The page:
Global Outreach Doctors (GoDocs) is currently working in Unchiprang and Shamlapur camps, where they serve between 180 and 300 people per day and address respiratory and gastrointestinal illnesses, including cholera, diphtheria, and dysentery, as well as trauma/wound care and psychosocial support. Moving forward, GoDocs will be working with the WHO to operate remote clinics in the camps and to extricate sick patients from deep within the camps. Almost all of the clinics currently operating in the refugee camps only treat the patients on the perimeter roads, and it is up to the patients to make the long journey – often several hours – to the clinic. Additionally, the organization will be working with Migrant Offshore Aid Station to perform swift water rescue and address the critical medical needs of refugees coming ashore by fishing boat.

The Syrian Refugee Crisis:

In early 2011, Syrian unrest and fighting prompted Syrians to leave their homes. In the past seven years, more than 5.6 million people have fled Syria and 6,600,000 are internally displaced. 

Refugees and those internally displaced are suffering from lack of medical care, poor sanitation, food shortages, and homelessness. In the overcrowded refugee camps, a major concern is healthcare as people live in close quarters with few resources to care for themselves or their families. 

International Medical Corps

In the more than seven years since the start of the Syrian civil war in 2011, Airlink has supported shipments of medical aid and personnel transportation to Greece and Jordan to assist those living in the refugee camps

With more than 656,000 Syrian refugees in Jordan, International Medical Corps has trained over 1,300 staff and provided a range of health, mental health and protection services for more than 350,000 Syrian refugees and vulnerable Jordanians. International Medical Corps has been the only provider of health care services in Azraq Refugee Camp, including the operation of three clinics and one maternity hospital, and their teams also reach underserved populations in the south of Jordan with primary health care through mobile medical units. In addition, International Medical Corps contributed to the establishment of a rehabilitation center in Mafraq, where war-wounded refugees receive physical rehabilitation and psychosocial support, including case management and referrals.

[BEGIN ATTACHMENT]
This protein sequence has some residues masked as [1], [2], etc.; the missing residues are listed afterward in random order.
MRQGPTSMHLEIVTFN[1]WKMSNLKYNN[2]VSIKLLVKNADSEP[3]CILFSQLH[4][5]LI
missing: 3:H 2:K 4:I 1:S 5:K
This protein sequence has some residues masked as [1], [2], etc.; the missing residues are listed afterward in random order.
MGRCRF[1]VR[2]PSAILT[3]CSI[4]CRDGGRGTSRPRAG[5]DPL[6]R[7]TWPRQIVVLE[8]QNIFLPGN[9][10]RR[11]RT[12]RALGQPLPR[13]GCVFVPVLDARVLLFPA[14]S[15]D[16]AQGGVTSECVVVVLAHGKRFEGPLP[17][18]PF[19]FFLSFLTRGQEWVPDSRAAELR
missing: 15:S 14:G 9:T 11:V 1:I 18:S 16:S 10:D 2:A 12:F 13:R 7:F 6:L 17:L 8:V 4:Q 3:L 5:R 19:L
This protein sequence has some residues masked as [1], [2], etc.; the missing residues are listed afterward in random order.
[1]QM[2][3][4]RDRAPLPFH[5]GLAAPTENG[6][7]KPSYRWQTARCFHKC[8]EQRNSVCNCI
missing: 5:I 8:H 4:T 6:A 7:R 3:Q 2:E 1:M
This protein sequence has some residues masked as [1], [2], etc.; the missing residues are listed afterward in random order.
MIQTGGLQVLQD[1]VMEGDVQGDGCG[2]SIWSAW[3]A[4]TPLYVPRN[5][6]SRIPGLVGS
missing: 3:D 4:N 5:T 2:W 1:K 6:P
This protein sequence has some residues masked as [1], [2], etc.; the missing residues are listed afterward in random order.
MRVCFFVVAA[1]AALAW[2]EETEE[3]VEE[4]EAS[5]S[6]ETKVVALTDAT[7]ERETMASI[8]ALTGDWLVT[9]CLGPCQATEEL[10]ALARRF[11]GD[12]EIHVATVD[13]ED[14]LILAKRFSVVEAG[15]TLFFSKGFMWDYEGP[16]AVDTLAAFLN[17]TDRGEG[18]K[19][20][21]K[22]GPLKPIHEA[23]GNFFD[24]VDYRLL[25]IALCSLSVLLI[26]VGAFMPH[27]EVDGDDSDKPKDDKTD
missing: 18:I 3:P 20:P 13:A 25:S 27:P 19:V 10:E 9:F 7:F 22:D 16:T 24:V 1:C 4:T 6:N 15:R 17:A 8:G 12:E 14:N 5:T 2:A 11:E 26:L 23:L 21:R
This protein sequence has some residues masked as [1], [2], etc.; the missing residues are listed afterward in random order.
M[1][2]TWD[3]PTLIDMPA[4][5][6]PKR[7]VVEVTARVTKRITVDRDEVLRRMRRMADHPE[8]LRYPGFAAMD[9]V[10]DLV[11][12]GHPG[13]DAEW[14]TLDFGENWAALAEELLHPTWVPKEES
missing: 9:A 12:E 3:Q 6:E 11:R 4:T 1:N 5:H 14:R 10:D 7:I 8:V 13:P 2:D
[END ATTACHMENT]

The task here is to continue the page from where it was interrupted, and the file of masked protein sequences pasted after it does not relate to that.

At Azraq and Za’atari camps and in urban areas, International Medical Corps provides mental health care, child protection services, protection case management, and youth empowerment programming to care for some of the most vulnerable people as a result of this crisis – children under 18.

Mobile Medics International

Airlink partnered with United Airlines to deliver two Mobile Medics International volunteers to Greece this winter.

The short staffing of the medical clinics in severely overcrowded registration camps, inadequate shelter and sanitation, as well as the conditions in which refugees travel across the Mediterranean, can acutely exacerbate or cause a life-threatening deterioration in the health of people with chronic conditions. Winter months sees an increase in medical needs due to the cold. It also is the time that the least number of qualified medical providers volunteer. The volunteers assisted in medical clinics in the two main registration camps, Kara Tepe and Moria, as well as helping with with boat spotting and beach landings, and assessing critical medical needs as soon as Syrian refugees come ashore.